Seeking government contracts? Get your cyber act together

Building trust is essential for businesses working with the federal government. The key is to start by making the effort and investments necessary to secure you...

Security breaches are a near daily occurrence costing industries and governments billions annually. In the latest incident, hackers attacked a California healthcare provider, shutting down emergency rooms across the country.

And earlier this summer, the federal government confirmed that several agencies were impacted by the MOVEit software hack allegedly carried out by a Russian ransomware gang.

The steady increase in frequency of cyberattacks has led to a flurry of new regulations, including Section 889 of the National Defense Authorization Act, Executive Order 14028 on Improving the Nation’s Cybersecurity and the Cybersecurity and Infrastructure Security Agency’s Software Bill of Materials (SBOM) guidance.

These efforts send a strong signal to companies interested in the federal contracting space: For those hoping to tap into the $700 billion market, cyber supply chain risk management (C-SCRM) must be a priority. Here’s what they need to do to earn the trust (and business) of the federal government:

Make SBOMs central to your cyber hygiene strategy

When companies inherit, purchase or outsource software capabilities, they’re not always aware of the cyber risks contained within those products. SBOMs are one of the most valuable resources to combat this problem.

SBOM visibility enables companies to generate verifiable information that allows them to identify third party risk in software components. Software teams can use these insights to detect malware during development, track known vulnerabilities and identify upstream risks in advance of a known vulnerability. Customers who require SBOMs are already using advanced capabilities to analyze and monitor those lists of software ingredients.

Incorporate new requirements as early in the development process as possible

While tech and development teams may feel that incorporating SBOMs early in the process will restrict innovation, it’s a mistake to start without them. In fact, beginning the process with all players on board – from legal and security teams to risk auditors and government advisors – will encourage collaboration and avoid late stage refactoring, saving time and money.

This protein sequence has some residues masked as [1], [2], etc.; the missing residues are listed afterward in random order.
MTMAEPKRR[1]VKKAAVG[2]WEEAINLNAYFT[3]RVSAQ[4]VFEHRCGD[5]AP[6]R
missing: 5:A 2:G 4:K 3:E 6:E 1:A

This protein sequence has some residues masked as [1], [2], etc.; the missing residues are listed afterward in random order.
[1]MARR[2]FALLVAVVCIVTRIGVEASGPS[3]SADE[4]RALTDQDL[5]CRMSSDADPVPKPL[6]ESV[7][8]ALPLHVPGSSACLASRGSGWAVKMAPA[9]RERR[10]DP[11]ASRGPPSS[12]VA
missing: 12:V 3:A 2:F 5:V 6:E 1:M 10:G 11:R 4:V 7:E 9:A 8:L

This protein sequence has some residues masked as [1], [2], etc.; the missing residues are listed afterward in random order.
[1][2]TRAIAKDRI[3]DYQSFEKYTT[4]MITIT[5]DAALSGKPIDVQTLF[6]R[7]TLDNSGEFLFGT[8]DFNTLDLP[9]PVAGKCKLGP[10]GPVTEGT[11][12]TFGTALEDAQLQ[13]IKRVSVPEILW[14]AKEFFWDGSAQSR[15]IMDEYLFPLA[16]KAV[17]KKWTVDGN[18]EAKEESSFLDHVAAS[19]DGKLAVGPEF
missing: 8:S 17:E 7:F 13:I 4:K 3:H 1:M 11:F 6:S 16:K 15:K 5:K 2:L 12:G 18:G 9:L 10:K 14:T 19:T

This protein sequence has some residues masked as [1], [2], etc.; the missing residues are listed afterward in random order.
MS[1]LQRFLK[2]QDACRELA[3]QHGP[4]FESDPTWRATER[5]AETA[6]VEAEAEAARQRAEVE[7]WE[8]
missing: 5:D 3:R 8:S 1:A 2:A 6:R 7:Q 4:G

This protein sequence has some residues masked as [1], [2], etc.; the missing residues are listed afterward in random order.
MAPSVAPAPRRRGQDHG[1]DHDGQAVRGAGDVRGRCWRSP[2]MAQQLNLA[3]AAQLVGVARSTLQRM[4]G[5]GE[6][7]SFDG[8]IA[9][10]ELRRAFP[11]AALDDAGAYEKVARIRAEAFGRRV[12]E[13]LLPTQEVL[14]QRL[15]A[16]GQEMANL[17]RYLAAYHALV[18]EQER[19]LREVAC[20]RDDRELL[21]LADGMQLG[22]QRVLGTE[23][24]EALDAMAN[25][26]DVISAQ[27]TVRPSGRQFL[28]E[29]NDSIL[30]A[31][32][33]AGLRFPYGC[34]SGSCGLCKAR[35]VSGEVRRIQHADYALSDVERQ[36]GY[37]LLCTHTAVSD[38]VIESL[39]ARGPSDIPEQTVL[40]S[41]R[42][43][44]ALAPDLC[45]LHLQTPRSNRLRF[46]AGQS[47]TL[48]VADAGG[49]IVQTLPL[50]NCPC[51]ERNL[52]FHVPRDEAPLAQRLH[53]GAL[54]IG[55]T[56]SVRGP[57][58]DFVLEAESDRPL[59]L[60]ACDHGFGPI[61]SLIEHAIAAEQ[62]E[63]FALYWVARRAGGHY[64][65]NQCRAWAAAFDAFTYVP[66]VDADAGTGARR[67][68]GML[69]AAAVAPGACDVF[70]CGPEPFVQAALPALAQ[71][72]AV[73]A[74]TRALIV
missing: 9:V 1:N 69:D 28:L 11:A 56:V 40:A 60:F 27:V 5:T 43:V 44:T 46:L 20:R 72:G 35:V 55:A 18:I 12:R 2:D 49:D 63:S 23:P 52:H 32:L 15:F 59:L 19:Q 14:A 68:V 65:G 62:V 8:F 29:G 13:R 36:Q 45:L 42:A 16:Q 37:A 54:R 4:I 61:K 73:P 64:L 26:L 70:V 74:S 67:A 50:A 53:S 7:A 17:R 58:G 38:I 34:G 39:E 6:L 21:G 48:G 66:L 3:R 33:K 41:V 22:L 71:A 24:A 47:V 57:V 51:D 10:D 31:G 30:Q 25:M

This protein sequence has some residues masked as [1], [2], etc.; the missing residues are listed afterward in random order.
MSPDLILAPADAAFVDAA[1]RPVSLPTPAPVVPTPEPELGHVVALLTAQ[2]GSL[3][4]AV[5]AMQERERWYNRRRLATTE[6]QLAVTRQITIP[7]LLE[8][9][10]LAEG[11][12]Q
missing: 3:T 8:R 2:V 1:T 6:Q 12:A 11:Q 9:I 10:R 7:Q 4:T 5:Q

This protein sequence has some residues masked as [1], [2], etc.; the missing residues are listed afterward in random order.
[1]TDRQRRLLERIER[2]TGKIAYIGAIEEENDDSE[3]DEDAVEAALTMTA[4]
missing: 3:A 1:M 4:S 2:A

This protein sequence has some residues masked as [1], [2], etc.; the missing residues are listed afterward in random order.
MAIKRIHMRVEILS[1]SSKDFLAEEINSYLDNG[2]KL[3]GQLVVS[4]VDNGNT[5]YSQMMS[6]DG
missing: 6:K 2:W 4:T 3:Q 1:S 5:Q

Cyber security architects need to stay up-to-date on new insights, concepts and tools as they become available. Because customers are placing more value on cyber diligence, this extra effort is an opportunity to gain a competitive advantage — the more you can prove you’re being proactive, the less risky your product seems in comparison to less diligent competitors.

Be open to collaboration with regulators

The federal government has been a leader in forging guidelines and policies that are driving enhanced software visibility. Agencies like the National Institute for Technology and Standards, for example, offer further guidance. Treat these government agencies as resources and an ally in your journey to creating a trusted C-SCRM system.

Medical device makers, for example, successfully collaborated with the Food and Drug Administration to shape new standards in their field that require all companies to obtain and maintain SBOMs.

Treat C-SCRM as a long-term business investment

Meeting the new standards for C-SCRM may make it more expensive to do business with the government in the near-term, but boosting supply chain resilience could safeguard your company and your partners from hacks and expensive remediations in the future. That’s a lot of savings when you consider that just one data breach costs an estimated $9.44 million.

Breaches are not only expensive, they can also damage your company’s reputation, leading to distrust with existing and prospective customers. And when your client is the federal government, C-SCRM vulnerabilities can be the cause of disruption to critical infrastructure and social services across the country.

Remember, transparency builds trust

Building trust is essential for businesses working with the federal government. The key is to start by making the effort and investments necessary to secure your cyber supply chain. Acting in good faith and providing transparency will demonstrate trustworthiness and create more business opportunities.

Here’s the bottom line: Enhanced C-SCRM regulatory standards and increasing emphasis on SBOM visibility are raising the bar for private companies targeting the government procurement space. While new requirements are increasing the cost of entry to this lucrative sector, the investment is likely to pay dividends for your company’s long-term reputation, security and operational resilience. With embarrassing and costly data breaches happening regularly, few companies can afford not to invest in building a trustworthy and credible C-SCRM system.

JC Herz is senior vice president of cyber supply chain at AI and supply chain risk management company Exiger.

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